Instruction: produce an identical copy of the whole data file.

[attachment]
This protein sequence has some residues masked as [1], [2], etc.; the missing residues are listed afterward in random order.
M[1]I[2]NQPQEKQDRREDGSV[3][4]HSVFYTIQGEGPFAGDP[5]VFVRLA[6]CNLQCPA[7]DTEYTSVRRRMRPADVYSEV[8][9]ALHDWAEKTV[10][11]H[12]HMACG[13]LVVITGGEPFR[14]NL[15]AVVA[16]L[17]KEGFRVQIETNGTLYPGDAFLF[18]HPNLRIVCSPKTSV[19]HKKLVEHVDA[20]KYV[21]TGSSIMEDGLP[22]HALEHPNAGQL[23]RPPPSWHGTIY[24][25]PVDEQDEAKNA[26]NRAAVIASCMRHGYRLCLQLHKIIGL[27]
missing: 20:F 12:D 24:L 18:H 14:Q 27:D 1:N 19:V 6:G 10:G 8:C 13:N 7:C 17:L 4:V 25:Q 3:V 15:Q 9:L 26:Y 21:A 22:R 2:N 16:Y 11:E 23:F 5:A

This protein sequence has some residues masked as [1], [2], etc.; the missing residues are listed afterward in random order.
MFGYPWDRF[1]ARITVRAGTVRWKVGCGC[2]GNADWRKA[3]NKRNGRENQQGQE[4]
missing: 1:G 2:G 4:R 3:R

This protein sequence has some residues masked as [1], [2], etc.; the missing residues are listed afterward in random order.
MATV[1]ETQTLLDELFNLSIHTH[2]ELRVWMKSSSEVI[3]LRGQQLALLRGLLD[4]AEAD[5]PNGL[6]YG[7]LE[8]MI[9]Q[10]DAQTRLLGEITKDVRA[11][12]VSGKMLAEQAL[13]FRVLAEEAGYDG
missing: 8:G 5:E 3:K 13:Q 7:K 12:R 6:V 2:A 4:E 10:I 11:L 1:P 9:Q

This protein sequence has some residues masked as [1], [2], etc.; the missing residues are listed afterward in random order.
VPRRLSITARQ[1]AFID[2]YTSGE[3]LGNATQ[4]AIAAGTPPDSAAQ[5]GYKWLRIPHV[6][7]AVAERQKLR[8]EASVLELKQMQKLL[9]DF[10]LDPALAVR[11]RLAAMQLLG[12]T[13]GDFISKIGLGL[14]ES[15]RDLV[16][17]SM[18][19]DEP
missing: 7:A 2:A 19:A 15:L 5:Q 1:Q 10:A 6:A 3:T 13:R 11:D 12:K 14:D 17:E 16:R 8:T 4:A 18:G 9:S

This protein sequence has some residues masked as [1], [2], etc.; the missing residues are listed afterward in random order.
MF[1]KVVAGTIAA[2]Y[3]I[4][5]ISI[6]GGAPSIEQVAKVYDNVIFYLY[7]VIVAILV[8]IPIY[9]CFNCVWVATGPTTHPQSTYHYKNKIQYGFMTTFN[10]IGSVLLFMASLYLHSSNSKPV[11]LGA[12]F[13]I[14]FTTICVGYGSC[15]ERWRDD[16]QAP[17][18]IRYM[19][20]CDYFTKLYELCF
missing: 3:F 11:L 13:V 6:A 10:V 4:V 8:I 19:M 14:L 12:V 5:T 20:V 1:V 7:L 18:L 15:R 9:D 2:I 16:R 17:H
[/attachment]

This protein sequence has some residues masked as [1], [2], etc.; the missing residues are listed afterward in random order.
M[1]I[2]NQPQEKQDRREDGSV[3][4]HSVFYTIQGEGPFAGDP[5]VFVRLA[6]CNLQCPA[7]DTEYTSVRRRMRPADVYSEV[8][9]ALHDWAEKTV[10][11]H[12]HMACG[13]LVVITGGEPFR[14]NL[15]AVVA[16]L[17]KEGFRVQIETNGTLYPGDAFLF[18]HPNLRIVCSPKTSV[19]HKKLVEHVDA[20]KYV[21]TGSSIMEDGLP[22]HALEHPNAGQL[23]RPPPSWHGTIY[24][25]PVDEQDEAKNA[26]NRAAVIASCMRHGYRLCLQLHKIIGL[27]
missing: 20:F 12:D 24:L 18:H 14:Q 27:D 1:N 19:V 6:G 10:G 8:C 13:N 7:C 17:L 4:V 25:Q 3:V 15:Q 9:L 26:Y 21:A 22:R 2:N 16:Y 11:E 23:F 5:A

This protein sequence has some residues masked as [1], [2], etc.; the missing residues are listed afterward in random order.
MFGYPWDRF[1]ARITVRAGTVRWKVGCGC[2]GNADWRKA[3]NKRNGRENQQGQE[4]
missing: 1:G 2:G 4:R 3:R

This protein sequence has some residues masked as [1], [2], etc.; the missing residues are listed afterward in random order.
MATV[1]ETQTLLDELFNLSIHTH[2]ELRVWMKSSSEVI[3]LRGQQLALLRGLLD[4]AEAD[5]PNGL[6]YG[7]LE[8]MI[9]Q[10]DAQTRLLGEITKDVRA[11][12]VSGKMLAEQAL[13]FRVLAEEAGYDG
missing: 8:G 5:E 3:K 13:Q 7:K 12:R 6:V 2:A 4:E 10:I 11:L 1:P 9:Q

This protein sequence has some residues masked as [1], [2], etc.; the missing residues are listed afterward in random order.
VPRRLSITARQ[1]AFID[2]YTSGE[3]LGNATQ[4]AIAAGTPPDSAAQ[5]GYKWLRIPHV[6][7]AVAERQKLR[8]EASVLELKQMQKLL[9]DF[10]LDPALAVR[11]RLAAMQLLG[12]T[13]GDFISKIGLGL[14]ES[15]RDLV[16][17]SM[18][19]DEP
missing: 7:A 2:A 19:A 15:L 5:Q 1:Q 10:A 6:A 3:T 13:R 11:D 12:K 14:D 17:E 16:R 8:T 4:A 18:G 9:S

This protein sequence has some residues masked as [1], [2], etc.; the missing residues are listed afterward in random order.
MF[1]KVVAGTIAA[2]Y[3]I[4][5]ISI[6]GGAPSIEQVAKVYDNVIFYLY[7]VIVAILV[8]IPIY[9]CFNCVWVATGPTTHPQSTYHYKNKIQYGFMTTFN[10]IGSVLLFMASLYLHSSNSKPV[11]LGA[12]F[13]I[14]FTTICVGYGSC[15]ERWRDD[16]QAP[17][18]IRYM[19][20]CDYFTKLYELCF
missing: 3:F 11:L 13:V 6:A 10:V 4:V 8:I 19:M 14:L 12:V 5:T 20:V 1:V 7:L 18:L 15:R 9:D 2:I 16:R 17:H